Industry POV

BW Digital: Future Perfected By A Jolt?

07 Feb 2017

Demonetisation has changed consumer behaviour and that’s going to continue. Consumption patterns in FMCG, luxuries and hospitality have shown intriguing changes, and although many sellers/vendors talk of losses, many are armed with the patience to see this through

The wheels of digital india got moving some time last decade and picked up pace after the current regime took over. But in November this year, the wheels got some potent nitro boosters, and that too, overnight. The jury is out over the execution of the demonetisation plan, but the audacity of the idea has suddenly pushed millions of us into the age of digital payments.

I don’t want to rewind to the barter age to put this in perspective (although I’m sure many would have been outraged at replacing barter with pieces of paper!) but I believe we are at the interesting evolutionary juncture of replacing currency with digital cash. Take the more advanced economies such as the US or UK, for instance. In mid-2014, London’s buses completely banned cash, leading to knee-jerk fury. But two years down, the company reports of having saved £24 million in cash handling costs and the queues have shrunk. UK has since made big strides toward being cashless. Smaller countries, such as Finland and Sweden, are largely cashless, while Germany and Australia have ‘less cash’.

In India, the cultural and social hindrances of going cashless are many, but with five times more mobile phone owners than PAN card holders, the opportunities are vast. Smartphones and Internet connectivity are on a stupendous rise — with 43 per cent of India projected to be online by 2020, that’s massive infrastructure for the digital payment wave. 

The sheer simplicity of digital payments makes them a phenomenal idea. I began using PayTM thanks to Uber, as the feeling of walking out of a cab without worries of change was amazing. Today, the occasional habit has turned into a routine for workers, officers, vendors and students. For housewives who like stashing ‘safety’ money under beds or buy gold, digital wallets promise peace of mind!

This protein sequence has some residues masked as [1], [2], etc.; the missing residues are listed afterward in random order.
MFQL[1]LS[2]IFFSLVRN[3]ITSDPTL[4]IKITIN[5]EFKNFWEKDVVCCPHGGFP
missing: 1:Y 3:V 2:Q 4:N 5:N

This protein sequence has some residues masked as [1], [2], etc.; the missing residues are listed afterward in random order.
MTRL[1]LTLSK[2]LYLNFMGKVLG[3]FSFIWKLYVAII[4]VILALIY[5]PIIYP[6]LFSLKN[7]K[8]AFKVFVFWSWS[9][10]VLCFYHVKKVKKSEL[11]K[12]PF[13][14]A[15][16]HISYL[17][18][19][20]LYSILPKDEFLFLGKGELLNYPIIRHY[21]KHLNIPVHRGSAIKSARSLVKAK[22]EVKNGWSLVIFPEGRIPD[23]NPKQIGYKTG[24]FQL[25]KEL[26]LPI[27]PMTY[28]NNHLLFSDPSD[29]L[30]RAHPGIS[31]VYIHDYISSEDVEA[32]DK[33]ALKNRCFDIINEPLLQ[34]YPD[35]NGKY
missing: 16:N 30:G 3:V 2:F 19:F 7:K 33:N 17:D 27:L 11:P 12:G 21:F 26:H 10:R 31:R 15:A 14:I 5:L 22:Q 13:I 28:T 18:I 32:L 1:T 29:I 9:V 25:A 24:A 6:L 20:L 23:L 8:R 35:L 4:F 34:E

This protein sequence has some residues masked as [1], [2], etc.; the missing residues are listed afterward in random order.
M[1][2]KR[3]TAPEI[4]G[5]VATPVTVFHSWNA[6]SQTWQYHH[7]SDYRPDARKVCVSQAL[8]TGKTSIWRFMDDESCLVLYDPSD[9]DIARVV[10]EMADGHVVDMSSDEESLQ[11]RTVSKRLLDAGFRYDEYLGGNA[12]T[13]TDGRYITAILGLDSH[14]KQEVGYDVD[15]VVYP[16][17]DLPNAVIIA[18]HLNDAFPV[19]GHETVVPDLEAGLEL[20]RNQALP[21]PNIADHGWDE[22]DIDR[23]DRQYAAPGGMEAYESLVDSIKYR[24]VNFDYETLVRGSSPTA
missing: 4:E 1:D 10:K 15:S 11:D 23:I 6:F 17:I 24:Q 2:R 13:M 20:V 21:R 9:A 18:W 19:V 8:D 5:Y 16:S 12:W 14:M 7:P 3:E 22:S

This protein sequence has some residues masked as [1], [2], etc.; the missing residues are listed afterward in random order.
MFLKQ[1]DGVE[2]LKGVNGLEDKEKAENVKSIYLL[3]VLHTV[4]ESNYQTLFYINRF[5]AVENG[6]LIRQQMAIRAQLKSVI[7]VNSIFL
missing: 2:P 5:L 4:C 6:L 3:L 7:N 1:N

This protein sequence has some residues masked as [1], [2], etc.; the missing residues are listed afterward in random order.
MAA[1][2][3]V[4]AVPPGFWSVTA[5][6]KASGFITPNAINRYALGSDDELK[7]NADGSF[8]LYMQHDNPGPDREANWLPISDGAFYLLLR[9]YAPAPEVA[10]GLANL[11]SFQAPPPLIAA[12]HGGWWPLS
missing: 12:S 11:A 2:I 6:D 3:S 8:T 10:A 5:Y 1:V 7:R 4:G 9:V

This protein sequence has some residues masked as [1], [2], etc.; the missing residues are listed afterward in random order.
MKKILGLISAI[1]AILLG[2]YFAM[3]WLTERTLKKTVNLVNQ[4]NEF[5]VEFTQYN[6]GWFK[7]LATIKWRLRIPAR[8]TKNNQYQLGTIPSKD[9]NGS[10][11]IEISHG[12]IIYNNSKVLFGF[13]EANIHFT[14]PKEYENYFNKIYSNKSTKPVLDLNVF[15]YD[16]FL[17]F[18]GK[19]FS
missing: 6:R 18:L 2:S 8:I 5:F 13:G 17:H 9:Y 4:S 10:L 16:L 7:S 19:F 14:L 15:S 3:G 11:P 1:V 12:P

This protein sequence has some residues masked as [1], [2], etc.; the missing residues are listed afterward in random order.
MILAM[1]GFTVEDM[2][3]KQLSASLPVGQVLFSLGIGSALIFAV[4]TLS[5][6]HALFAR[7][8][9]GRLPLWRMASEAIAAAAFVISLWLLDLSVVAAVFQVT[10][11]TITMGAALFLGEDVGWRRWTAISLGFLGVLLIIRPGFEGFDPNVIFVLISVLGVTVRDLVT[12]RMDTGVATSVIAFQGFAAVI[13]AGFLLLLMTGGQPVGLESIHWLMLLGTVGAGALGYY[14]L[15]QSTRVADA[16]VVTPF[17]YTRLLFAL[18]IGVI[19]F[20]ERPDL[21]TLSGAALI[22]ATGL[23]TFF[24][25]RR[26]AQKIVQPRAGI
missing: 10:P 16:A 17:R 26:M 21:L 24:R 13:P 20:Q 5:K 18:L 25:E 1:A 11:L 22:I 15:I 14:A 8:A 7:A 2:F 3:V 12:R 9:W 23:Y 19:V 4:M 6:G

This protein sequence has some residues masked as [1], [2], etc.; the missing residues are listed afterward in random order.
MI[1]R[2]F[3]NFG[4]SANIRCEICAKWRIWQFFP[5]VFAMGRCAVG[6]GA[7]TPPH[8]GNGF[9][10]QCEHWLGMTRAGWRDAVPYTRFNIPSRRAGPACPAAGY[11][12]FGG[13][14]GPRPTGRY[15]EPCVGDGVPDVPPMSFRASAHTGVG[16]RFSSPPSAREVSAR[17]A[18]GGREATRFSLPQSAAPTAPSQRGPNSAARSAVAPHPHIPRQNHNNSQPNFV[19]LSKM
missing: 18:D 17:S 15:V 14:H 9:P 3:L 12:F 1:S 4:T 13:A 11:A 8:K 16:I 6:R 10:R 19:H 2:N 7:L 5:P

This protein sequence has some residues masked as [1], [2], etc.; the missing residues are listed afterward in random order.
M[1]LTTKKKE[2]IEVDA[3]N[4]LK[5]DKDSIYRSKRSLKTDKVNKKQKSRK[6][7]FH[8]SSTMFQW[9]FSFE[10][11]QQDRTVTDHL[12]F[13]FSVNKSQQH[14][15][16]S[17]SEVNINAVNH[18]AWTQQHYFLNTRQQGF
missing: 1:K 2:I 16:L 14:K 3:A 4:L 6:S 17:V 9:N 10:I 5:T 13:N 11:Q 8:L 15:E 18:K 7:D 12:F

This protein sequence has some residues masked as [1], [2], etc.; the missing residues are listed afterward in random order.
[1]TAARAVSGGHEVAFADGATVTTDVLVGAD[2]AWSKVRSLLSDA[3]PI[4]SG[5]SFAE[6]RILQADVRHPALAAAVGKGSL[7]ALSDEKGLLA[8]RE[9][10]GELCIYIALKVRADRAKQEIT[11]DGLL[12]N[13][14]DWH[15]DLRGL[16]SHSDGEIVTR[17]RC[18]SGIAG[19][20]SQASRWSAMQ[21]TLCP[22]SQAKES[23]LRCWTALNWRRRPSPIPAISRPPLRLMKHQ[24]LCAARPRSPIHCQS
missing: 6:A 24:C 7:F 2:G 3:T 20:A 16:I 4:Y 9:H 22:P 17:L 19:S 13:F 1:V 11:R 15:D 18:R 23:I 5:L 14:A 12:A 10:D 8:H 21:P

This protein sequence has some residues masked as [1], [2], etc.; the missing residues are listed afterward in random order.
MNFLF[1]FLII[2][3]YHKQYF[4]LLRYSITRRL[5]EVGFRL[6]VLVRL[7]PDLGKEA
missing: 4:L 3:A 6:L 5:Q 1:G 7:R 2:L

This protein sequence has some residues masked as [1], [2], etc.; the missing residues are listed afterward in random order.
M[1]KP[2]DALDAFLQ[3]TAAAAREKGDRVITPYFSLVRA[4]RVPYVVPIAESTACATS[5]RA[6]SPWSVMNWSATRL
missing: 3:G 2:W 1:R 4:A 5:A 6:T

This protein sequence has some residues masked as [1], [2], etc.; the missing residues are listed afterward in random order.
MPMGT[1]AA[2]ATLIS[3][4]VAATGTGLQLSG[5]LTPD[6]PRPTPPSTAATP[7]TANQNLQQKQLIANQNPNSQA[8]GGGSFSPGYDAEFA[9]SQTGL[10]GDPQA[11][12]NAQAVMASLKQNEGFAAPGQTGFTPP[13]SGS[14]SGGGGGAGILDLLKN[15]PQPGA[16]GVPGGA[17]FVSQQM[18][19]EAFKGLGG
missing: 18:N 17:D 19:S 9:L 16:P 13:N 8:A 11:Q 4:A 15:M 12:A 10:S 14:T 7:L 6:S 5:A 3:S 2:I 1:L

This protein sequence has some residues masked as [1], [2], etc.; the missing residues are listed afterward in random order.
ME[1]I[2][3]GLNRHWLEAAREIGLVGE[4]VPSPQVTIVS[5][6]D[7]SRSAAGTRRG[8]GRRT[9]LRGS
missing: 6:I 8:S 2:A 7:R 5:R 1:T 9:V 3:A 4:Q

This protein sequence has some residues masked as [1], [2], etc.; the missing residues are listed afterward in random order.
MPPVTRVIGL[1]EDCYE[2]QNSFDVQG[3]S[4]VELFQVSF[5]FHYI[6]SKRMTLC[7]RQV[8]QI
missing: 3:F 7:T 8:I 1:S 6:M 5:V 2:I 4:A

The X-factor of digital payments being felt these days is peer-to-peer transactions. Punch in 10 digits of the payee’s phone number and shoot — small or large amounts transfer in a jiffy. On a macro level, retail traders and sellers benefit hugely from this. Remember, our ‘giant Indian middle-class’, which shops at Big Bazaar is a big economy driver. When organised trade gets a level playing field with unorganised trade, (the former does most of the advertising), expect a spurt in advertising and media spends too.

For banks, digital lending stands to gain, as keeping a track and sizing the borrower’s creditworthiness becomes smoother. E-wallets launched by dozens of banks are having sunny days in terms of sign-ups — great news for the tech and IT sector. And although the RBI didn’t lower the repo rate in its announcement on December 7, the base interest rates are likely to fall in the near term.

Demonetisation could be setting up a base for ‘block chain’ as a transacting system, allowing reduction of the cost of banking by as much as 90 per cent, making it more secure and instantaneous. The forced push towards digital money has made us aware just how much we may be losing by keeping cash. If an entrepreneur avoids depositing earnings to avoid income tax, he and the Indian economy lose out on interest and liquidity. Going digital will encourage small and medium entrepreneurs to influx more monies into the system, helping the nation grow. 

In the past month, demonetisation has changed consumer behaviour and that’s going to continue. Consumption patterns in FMCG, luxuries and hospitality have shown intriguing changes, and although many sellers/vendors talk of losses, many are armed with the patience to see this through. The ‘chalta hai’ attitude has been jolted to reality.

Disclaimer: The views expressed in the article above are those of the authors' and do not necessarily represent or reflect the views of this publishing house. Unless otherwise noted, the author is writing in his/her personal capacity. They are not intended and should not be thought to represent official ideas, attitudes, or policies of any agency or institution.

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